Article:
Libby Job Service opened its doors to over 100 locals for the Isotex hiring event. Photo by Tracy McNew, The Montanian.
By Tracy McNew
Mineral Avenue was bustling on Friday, Oct. 4 as hopeful locals waited for one-on-one job interviews with Isotex Health, LLC. The newest owners of the 100,000 square foot building once occupied by Stinger Welding, Isotex Health is now located at Libby’s Kootenai Business Park.
The five-acre site has plenty of room for expansion said, Jason Cross one of the four Isotex Health representatives conducting interviews. Cross expects future expansion of the plant that will be used for large-scale processing of hemp. A formal press release about sale has not gone out, but Kootenai River Develop Council, Inc posted this on their Facebook page on Sept. 27. “Expectations mount as a company begins transport planning for industrial hemp productions at their recently acquired facility in Libby, Montana… its time.”
Only a week later, Isotex Health held a hiring event and interviewed 116 people between 12 noon and 5 p.m. According to Cross, the company plans to hire at least 50 employees right away and they will need 80 employees in the next few months. Ultimately, he said they plan to employ 150. The jobs are expected to pay well, at about $20 per hour for hemp extraction technicians. They were also interviewing for a human resources manager at $50 to $60,000 per year, and eventually they plan to provide benefits. They also intend to give back to the community as much as possible, Cross said, by making improvements such as building a community park near the kids fishing pond, fixing the fencing around the Kootenai Business Park and producing money-saving pellets from hemp byproducts that can be burned in the school’s boilers.
Isotex Health is a start up from Texas, but Cross and his family bought a ranch in Eureka, Mont. because they love the area. They considered Eureka’s rodeo arena before deciding to purchase in Libby, and they’ve been working with Tina Oliphant and Brett McCully at the Port Authority since the Eureka facility fell through. “Tina and Brett are awesome to work with,” Cross said. The company also purchased a facility in Texas.
They will manufacture CBD oil from hemp plants, versus marijuana plants. Hemp is a variety of cannabis specially grown for their tall, sturdy stalks that have less than 0.3 percent THC, the chemical responsible for most of cannabis’s psychological effects and “high” feeling. CBD is not a psychoactive compound and it has many medical benefits. It can be used to help with conditions such as pain, inflammation, anxiety, migraines and seizures. Although the company is a start up, Cross and the others are very confidant in its future success. They’ve put together a solid set of investors, they’ve got large contracts in place, and they just set up the largest hemp purchase ever in the United States.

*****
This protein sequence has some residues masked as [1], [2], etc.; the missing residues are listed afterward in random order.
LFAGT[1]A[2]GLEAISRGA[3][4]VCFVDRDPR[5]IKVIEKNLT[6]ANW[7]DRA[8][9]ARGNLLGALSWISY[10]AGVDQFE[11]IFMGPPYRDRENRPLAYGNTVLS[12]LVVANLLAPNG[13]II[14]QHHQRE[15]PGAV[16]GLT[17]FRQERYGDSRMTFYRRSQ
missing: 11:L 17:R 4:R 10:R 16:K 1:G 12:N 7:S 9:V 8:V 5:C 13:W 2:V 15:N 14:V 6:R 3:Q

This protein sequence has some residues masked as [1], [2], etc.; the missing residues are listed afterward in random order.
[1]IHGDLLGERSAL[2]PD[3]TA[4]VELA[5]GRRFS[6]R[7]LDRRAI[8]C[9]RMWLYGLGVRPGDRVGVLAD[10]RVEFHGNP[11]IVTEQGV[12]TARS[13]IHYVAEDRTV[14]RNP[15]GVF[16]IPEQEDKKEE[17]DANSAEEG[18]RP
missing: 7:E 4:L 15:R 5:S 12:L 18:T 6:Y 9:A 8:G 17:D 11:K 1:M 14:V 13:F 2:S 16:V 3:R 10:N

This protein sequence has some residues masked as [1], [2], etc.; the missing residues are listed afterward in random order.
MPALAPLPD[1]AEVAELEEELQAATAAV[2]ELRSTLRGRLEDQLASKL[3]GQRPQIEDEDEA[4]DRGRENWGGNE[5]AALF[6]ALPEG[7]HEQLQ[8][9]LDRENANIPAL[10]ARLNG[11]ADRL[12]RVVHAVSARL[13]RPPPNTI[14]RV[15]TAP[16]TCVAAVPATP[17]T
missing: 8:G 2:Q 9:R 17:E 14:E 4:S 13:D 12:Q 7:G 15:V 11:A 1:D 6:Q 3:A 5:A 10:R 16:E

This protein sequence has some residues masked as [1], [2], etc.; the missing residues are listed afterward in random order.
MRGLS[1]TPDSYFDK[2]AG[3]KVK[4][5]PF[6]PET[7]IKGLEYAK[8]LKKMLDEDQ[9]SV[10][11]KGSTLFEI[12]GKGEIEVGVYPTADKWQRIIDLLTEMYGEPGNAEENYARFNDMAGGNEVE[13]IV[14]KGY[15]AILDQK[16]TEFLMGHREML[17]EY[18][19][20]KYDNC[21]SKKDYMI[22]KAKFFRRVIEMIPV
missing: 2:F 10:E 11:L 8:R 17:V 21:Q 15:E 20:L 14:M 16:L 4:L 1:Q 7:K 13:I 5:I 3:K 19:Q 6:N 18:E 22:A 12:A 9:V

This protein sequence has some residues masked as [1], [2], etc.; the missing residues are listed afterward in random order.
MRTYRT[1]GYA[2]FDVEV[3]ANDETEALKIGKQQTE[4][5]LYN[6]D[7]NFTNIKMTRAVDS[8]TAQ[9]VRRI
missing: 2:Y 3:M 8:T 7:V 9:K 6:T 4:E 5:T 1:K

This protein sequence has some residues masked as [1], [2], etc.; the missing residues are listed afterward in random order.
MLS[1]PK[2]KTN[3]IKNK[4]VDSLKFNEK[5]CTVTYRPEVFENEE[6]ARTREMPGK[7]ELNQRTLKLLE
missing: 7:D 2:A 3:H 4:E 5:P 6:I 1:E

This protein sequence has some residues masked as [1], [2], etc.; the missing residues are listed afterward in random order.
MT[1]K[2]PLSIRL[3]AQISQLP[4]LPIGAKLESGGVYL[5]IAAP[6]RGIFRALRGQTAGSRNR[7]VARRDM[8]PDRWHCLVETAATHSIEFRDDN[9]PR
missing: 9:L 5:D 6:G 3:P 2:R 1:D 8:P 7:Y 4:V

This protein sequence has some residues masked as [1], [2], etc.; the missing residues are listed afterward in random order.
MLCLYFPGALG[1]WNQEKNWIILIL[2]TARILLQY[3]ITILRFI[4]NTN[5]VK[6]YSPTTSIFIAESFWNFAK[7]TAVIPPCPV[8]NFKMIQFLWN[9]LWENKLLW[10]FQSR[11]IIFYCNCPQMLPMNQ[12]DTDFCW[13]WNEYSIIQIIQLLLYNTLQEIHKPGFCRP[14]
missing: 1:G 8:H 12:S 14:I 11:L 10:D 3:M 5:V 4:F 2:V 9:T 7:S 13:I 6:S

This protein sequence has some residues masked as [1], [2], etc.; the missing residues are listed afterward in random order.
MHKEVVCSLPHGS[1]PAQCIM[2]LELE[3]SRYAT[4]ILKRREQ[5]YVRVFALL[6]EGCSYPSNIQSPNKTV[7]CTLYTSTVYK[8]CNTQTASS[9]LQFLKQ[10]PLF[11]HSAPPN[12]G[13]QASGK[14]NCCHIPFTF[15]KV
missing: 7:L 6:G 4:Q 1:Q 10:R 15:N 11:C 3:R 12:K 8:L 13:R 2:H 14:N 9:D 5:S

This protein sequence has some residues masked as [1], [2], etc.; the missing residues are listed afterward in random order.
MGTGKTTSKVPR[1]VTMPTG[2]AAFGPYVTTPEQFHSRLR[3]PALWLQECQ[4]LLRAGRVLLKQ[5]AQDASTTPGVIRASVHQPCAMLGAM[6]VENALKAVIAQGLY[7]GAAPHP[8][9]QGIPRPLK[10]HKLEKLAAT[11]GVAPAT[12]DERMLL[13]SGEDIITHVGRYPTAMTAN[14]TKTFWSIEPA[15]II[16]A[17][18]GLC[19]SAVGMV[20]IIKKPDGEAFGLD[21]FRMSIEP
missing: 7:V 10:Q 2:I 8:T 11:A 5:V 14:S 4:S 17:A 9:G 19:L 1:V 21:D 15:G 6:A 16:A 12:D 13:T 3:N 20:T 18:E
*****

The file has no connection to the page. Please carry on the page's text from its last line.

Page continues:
Ted Werner, a Lincoln County Port Authority board member told The Montanian that he agrees. “I think it’s going to be as good as it sounds. This is a real renaissance for Libby,” Werner said.
Isotex Health is about to harvest 13,500 acres of hemp planted in Choteau, Scobey and Poplar, Mont. Next year, he said, 50,00 acres will be planted and it will be closer to Libby.
Cross shared that as soon as he started using CBD, his sciatic nerve pain felt better. “We want to make people’s lives better.” he said. “It’s a way to help people feel like I do.”
New development planned south of Libby has residents concerned
By Tracy McNew
Screen shot of Beasley’s property being considered for development courtesy of Montana
On Wednesday, Sept. 18, a group of community members voiced their opinions and concerns to Lincoln County Commissioners during the public comment period at their weekly meeting. The source of the group’s angst was related to rumors of plans to build a casino, liquor store, and laundromat on the 2.63-acre lot at the corner of Frazey Loop, Farm to Market Road and Highway 2 on the south side of Libby near Bears Country Store. The entrance to the businesses would be on Frazey Loop, across from a residential neighborhood.
Commissioners heard residents’ concerns, and Mark Peck suggested that the group request to formally be put on the agenda for a future meeting.
On Wednesday, Oct. 2 the group had their opportunity to formally present their concerns to the commissioners. The group primarily consisted of homeowners near the Frazey Loop residential area. Approximately 15 people filled the Commissioners’ chambers for the meeting, and the concerned citizens appointed a spokesperson, Harold VanOverbeck, to discuss the matter on their behalf.